But there is also a part of me that desires to feel a sense of home, to feel like I belong somewhere. In most periods of my life I have not felt a sense of home and belonging, feeling, as like I didn’t (and don’t) fully fit in wherever I am. I have often experienced feelings of rootlessness and homelessness.

When I look at tension between those two tendencies, which is reflected over and over again in my journals through the years, I know that what I want most deeply is to be totally willing and free to go wherever God may want to send me.

In an episode in St. Matthew’s Gospel, Jesus answers the scribe who tells Him he will follow Him anywhere by telling him that “foxes have holes and the birds of the air have nests, but the Son of Man has nowhere to lay His head.” I read that line and I want it to not matter where I lay my head.

When I reflect on that passage, I realize that there is a very fine line between no place being home and every place being home. What I hope to appreciate more and more is that wherever I am called to be is home because that is where God has asked me to be.

Getting Rid of the Noise

One of our excursions while in the northern part of the state of Minnesota was to the Soudan Underground Mine. The mine now houses the Soudan Laboratory, one of a small number of deep underground physics laboratories around the world. The lab is about a half mile underground.

Why operate a physics lab so far underground? Basically, the earth acts as a shield controlling the amount of cosmic rays that reach the sensitive machinery in the lab designted to study neutrinos. Or as the guide said simply: it is just too noisy on the surface to hear what we need to hear. The difference between a facility above ground and one underground, he suggested, is like the difference between trying to carry on a conversation during a rock concert and hearing classical music playing in the background.

Moral of the story: It is important to filter out the extraneous noise to hear what we are trying to hear.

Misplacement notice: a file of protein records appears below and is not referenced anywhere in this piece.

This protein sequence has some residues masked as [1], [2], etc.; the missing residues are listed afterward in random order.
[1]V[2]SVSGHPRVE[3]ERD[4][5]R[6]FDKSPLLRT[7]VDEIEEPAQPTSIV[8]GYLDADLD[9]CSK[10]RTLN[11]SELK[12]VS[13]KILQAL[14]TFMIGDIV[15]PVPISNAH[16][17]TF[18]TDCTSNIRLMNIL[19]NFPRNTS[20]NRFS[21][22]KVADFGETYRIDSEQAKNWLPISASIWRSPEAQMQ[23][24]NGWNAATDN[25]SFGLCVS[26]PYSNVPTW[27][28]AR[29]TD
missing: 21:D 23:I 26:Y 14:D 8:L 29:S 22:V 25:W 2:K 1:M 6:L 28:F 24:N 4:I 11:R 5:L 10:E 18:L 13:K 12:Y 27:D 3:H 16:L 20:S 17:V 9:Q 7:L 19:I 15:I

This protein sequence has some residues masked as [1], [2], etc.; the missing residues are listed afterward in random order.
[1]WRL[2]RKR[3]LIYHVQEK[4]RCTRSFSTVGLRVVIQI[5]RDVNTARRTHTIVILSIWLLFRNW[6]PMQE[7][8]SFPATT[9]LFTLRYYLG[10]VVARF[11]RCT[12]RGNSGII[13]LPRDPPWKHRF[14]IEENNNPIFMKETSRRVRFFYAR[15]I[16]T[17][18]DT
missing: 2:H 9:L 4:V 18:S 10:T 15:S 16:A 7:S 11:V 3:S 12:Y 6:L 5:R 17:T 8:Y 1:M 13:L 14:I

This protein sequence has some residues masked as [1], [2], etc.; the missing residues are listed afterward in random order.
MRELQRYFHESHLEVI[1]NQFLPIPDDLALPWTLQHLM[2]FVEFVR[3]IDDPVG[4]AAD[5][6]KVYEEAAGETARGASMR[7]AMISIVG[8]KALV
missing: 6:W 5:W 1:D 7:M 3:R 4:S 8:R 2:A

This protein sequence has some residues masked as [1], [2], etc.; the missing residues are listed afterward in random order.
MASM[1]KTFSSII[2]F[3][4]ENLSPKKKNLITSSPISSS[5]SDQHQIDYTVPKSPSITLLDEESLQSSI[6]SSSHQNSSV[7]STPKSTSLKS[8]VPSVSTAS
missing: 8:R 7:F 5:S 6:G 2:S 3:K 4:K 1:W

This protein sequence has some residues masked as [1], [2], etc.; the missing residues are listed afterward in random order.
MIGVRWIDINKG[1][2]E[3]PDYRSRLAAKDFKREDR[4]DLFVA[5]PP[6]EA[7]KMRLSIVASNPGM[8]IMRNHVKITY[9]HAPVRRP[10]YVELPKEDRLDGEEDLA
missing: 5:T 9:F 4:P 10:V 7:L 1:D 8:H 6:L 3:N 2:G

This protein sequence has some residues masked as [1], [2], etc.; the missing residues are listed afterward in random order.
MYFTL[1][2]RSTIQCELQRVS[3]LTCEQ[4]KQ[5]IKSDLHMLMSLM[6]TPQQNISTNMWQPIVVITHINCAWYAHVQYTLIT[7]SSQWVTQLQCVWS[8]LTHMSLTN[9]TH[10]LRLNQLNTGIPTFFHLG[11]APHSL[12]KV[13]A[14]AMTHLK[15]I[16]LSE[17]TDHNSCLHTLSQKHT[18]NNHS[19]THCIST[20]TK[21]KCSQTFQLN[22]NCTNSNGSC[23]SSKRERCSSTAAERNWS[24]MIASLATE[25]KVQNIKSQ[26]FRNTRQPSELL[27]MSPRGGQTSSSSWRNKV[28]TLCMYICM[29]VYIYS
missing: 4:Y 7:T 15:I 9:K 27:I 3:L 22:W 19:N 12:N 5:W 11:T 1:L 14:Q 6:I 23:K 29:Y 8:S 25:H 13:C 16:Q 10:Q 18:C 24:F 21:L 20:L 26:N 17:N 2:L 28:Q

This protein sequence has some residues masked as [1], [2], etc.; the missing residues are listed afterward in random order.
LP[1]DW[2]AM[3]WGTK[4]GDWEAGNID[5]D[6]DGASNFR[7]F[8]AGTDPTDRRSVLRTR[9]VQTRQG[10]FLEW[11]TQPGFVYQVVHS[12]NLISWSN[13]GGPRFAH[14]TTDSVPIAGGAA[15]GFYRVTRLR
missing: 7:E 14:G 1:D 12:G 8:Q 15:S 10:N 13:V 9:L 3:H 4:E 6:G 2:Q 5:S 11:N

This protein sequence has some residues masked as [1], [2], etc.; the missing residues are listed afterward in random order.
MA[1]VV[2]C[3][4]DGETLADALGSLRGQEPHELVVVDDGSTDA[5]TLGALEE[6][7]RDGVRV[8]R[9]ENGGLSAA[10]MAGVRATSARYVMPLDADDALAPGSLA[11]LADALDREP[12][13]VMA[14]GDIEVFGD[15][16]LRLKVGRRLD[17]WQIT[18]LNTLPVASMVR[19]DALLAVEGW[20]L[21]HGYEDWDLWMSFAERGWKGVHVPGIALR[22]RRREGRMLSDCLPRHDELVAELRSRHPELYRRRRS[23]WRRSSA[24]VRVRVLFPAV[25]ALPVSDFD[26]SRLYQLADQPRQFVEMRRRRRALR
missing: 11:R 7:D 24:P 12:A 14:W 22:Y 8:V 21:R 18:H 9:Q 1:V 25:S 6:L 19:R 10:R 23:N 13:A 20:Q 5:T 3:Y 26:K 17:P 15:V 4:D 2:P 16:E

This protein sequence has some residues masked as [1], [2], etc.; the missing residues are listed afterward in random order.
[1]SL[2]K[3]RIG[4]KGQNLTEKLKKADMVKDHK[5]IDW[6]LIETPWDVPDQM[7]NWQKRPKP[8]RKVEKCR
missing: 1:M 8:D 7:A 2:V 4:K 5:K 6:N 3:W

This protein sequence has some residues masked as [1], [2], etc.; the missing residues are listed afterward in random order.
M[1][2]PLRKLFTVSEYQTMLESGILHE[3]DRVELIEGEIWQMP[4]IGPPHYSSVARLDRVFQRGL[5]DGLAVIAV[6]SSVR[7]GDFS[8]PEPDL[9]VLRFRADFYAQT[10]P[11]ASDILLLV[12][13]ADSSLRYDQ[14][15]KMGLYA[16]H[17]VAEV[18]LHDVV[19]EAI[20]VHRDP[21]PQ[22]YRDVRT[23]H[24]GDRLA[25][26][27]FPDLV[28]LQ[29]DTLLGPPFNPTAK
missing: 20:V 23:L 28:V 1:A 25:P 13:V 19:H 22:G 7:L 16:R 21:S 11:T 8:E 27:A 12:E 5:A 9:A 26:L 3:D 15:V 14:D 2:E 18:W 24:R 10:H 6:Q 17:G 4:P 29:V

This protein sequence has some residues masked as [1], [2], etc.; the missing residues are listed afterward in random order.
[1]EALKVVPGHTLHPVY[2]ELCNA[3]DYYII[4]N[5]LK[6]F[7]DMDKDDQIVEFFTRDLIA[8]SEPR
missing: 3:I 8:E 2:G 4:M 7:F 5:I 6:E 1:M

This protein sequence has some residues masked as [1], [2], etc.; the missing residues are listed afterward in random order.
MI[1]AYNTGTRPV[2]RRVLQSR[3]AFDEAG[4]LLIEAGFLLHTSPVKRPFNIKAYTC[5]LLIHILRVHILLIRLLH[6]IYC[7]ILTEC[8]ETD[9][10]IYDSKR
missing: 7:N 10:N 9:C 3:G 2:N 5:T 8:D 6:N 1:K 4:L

The analogy to our spirtiual life is a pretty obvious one. God speaks to us all of the time, but we often don’t hear what God is trying to say to us. James Martin, S.J., in his newest book, The Jesuit Guide to (Almost) Everything, writes, “Being silent is one of the best ways to listen to God, not because God is not speaking to you during your noisy day, but because silence makes it easier to listen to your heart… If your environment (inside and outside) is too noisy, it might be hard to hear what God, your friend, is trying to say.”

What it means to get rid of the noise will vary from person to person. For most of us it doesn’t require something as drastic as moving a half-mile under the surface of the earth. It may be as simple as unplugging from our cell phones and internet now and then during the course of the day. But whatever you do, think about how you might give yourself the gift of silence.

Failure to Bother

One of the books I’m currently reading is James Martin, S.J.’s most recent book, The Jesuit Guide to (Almost) Everything. In one of the early chapters, he talks about the Examen, a prayer that is part of my daily prayer and about which I’ve written before.

Talking about the step of the examen where we ask for the grace to know our sins – to know where we have turned away from God, he talks about why reflecting on our sins is neither unhealthy nor an invitation to guilt. He then shared a way of thinking about sin that he learned from his moral theology professor, James F. Keenan, S.J. Keenan explained that Jesus never had impatience with sinners “struggling to make amends.” Rather, his condemnation was for those “who could help if they wanted, but don’t bother to do so,” illustrated by the story of the Good Samaritan; the priest and the Levite are fully able to help the Samaritan, but pass him by. In Father Keenan’s words, Martin reports, sin is often a “failure to bother.”

Such an ordinary phrase – failure to bother – but it seems to me a helpful way to approach the examen. Martin suggests that we might confront our sins of omission by asking ourselves where we failed to bother. Father Keenan’s insight

can help you to see where you failed to respond to God’s invitation in your day. Where did you fail to bother? Where could you have been more loving? Perhaps you neglected to help a friend who needed just a few minutes of your time, or a sick relative hoping for a friendly phone call. You could have, but you didn’t – you failed to bother.

If your prayer includes a daily examen see if Keenan’s formulation is helpful to you. If it not a part of your daily prayer, consider making it one.

Our Judgment vs. God’s